maggie and i kicked it around and ironed out the plot details - "the dirty cop was who again?" - and then i suggested a few thematic issues. that it's about the dilemma of what to do if the world is screwed up. or someone is telling you something that sounds possible and logical and yet you know isn't deep-down true. or your heart gets broken. or you don't feel like you can handle what's been asked of you. and, mostly, that it's just about good vs. evil.
in response to its being about good vs. evil, maggie said, Yep, that makes sense.
and it hit me again - this is pretty much it. this is the real stuff. this is what human beings struggle with. what's good and what's not. how to behave. what is true. what do we do with pain. what's my part. what do i serve and how do i go about that.

if you know someone - or you are someone - who isn't exploring and experiencing those questions, beware.
because the other preoccupations are about whether the cable tv repairman called on time, or whether one notebook looks better than the other, or why didn't such-and-such call me back, or why are waiters so incompetent. and someone preoccupied with those, has all the other big questions beneath the surface - but the more s/he is upset about the surface things, the more s/he is avoiding the big things.
the stories do the work for us, if we're not careful. let the batman go into that dark place for me - that way i can walk out of the theater and check back into the little matrix the culture and i built together. the one that keeps me asleep.

screw that. fight the good fight. it's within you.
it's about good and evil, what is true, what is worth doing, and what to do with our pain. how to serve. what matters.

Thursday, August 7, 2008

i don't give a hoot about what you think

i like the band weezer. i don't ever know exactly what's going on with them, but i love their music. it's weird and alternative and beautiful and hard and funny all at once. it's nerds playing rock and roll. hence, i guess, the name weezer. as in, a nerd, wheezing while he tries to run track or be cool or not freak out if a pretty girl is nearby.

here's the latest song of theirs that i love: "pork and beans." and it says what we say at journey all the time: i ain't gonna do what the world tells me - i'm dandy with the me inside. god loves me. screw you if you can't deal with it. i'm gonna (in this song, spelled "imma") do what god tells me to do. god and my soul know. i ain't got a thing to prove to you.
(this is of course only an affirmation of faith; some days i don't feel like this at all. so i say it, to remember.)

They say i need some rogaine to put in my hair
Work it out at the gym to fit my underwear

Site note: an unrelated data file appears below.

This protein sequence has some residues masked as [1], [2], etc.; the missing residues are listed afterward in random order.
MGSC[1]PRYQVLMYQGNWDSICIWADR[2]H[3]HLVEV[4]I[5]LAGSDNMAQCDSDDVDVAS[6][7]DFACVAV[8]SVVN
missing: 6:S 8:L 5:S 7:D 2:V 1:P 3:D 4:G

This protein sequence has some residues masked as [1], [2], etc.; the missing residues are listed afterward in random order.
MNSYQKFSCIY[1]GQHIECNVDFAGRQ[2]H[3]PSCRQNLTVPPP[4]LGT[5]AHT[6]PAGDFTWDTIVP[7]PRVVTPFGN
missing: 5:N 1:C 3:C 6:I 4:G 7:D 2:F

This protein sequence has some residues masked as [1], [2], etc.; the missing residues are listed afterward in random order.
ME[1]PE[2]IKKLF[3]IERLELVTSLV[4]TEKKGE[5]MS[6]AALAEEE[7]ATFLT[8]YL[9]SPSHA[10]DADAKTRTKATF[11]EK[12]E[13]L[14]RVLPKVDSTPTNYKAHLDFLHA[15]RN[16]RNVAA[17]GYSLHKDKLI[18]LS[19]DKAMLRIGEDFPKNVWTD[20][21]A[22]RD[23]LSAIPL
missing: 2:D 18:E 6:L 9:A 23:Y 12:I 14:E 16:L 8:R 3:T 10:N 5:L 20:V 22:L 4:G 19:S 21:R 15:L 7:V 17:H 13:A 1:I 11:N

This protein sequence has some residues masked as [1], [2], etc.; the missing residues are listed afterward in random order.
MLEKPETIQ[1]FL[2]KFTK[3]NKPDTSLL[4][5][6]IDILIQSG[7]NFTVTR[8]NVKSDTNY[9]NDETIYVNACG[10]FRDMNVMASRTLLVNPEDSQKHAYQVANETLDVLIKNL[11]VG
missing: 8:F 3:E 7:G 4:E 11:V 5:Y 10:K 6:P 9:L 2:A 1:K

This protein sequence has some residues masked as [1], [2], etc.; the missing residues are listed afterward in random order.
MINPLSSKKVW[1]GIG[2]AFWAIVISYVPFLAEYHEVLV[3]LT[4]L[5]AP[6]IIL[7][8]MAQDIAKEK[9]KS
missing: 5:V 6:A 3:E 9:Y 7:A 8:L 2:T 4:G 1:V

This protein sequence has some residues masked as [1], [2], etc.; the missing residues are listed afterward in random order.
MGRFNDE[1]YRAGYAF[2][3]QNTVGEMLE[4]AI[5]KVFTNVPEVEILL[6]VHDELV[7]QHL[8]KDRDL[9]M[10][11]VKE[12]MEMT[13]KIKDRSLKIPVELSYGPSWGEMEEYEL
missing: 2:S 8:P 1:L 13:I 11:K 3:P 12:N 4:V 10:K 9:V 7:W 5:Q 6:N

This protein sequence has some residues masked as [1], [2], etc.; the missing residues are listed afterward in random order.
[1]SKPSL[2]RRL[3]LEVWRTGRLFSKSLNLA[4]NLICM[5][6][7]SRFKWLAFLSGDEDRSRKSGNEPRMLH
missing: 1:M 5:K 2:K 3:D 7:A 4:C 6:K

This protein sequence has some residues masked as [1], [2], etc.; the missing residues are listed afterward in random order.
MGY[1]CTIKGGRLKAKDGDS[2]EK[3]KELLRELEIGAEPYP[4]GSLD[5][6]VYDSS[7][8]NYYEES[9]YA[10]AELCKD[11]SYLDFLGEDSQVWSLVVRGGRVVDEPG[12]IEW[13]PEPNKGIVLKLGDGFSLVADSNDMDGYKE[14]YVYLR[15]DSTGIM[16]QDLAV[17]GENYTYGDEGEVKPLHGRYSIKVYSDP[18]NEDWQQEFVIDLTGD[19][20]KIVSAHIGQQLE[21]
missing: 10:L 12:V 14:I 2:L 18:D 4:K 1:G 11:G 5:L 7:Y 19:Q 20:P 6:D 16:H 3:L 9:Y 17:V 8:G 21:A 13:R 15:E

Oakley makes the shades to transform a tool
You'd hate for the kids to think that you've lost your cool


Imma do the things that i wanna do
I ain't got a thing to prove to you
I'll eat my candy with the pork and beans
Excuse my manners if i make a scene
I ain't gonna wear the clothes that you like
I'm fine and dandy with the me inside
One look in the mirror and i'm tickled pink
I don't give a hoot about what you think

everyone likes to dance to a happy song
with a catchy chorus and beat so they can sing along

timbaland knows the way to reach the top of the charts
maybe if i work with him i can perfect the art

Imma do the things that i wanna do
I ain't got a thing to prove to you
I'll eat my candy with the pork and beans
Excuse my manners if i make a scene
I ain't gonna wear the clothes that you like
I'm fine and dandy with the me inside
one look in the mirror and i'm tickled pink
I don't give a hoot about what you think

no, i don't care
i don't care
i don't care
i don't care
i don't care
i don't care

Imma do the things that i wanna do
I ain't got a thing to prove to you
I'll eat my candy with the pork and beans

Excuse my manners if i make a scene
I ain't gonna wear the clothes that you like
I'm fine and dandy with the me inside
one look in the mirror and i'm tickled pink
I don't give a hoot about what you think

Tuesday, August 5, 2008

so the shack is getting up in people's shit and that's wonderful

here's an audio interview from an oregon public radio show.
paul young, aka william p. young, the author of the shack is interviewed, along with a heretical blogger and an off-road emergent pastor. the pastor talks about church stuff, and emerging models and theology, which is nice. not really the point, but nice. there's a comparative religion professor who is good too - and he argues that the pictures of god in the book are actually orthodox. go figure.
but paul young is the good stuff. he's so wise and patient and real and doesn't get all up in people's criticism - or praise - of his book. the book he originally wrote for his children. the book that's a huge seller without being part of a publishing machine. HA!
and they take some calls, which is interesting. one woman suggests that the book is really dangerous because it contradicts scripture completely and causes rebellion against the church. paul young is very gracious. yay. he's a journeyer, nooooooooooo doubt. one of the things he says is that even if people criticize the book, that's good, because the point is for people to be engaged in conversation about theology and life.
many important christians think the book is bad. that makes the shack a good thing, as far as i'm concerned. paul young mentioned that he's heard of non-christians giving the book to christian friends, recommending it to them ... he laughs ...
we also hear some of paul young's story, which is powerful too.
anyway, the interview's not short, so don't worry if you don't want to listen. but i listened while i did some paperwork and cleaning in the man-cave, and i found my brain and heart stirred up and my sense of my calling affirmed and strengthened.
go paul young!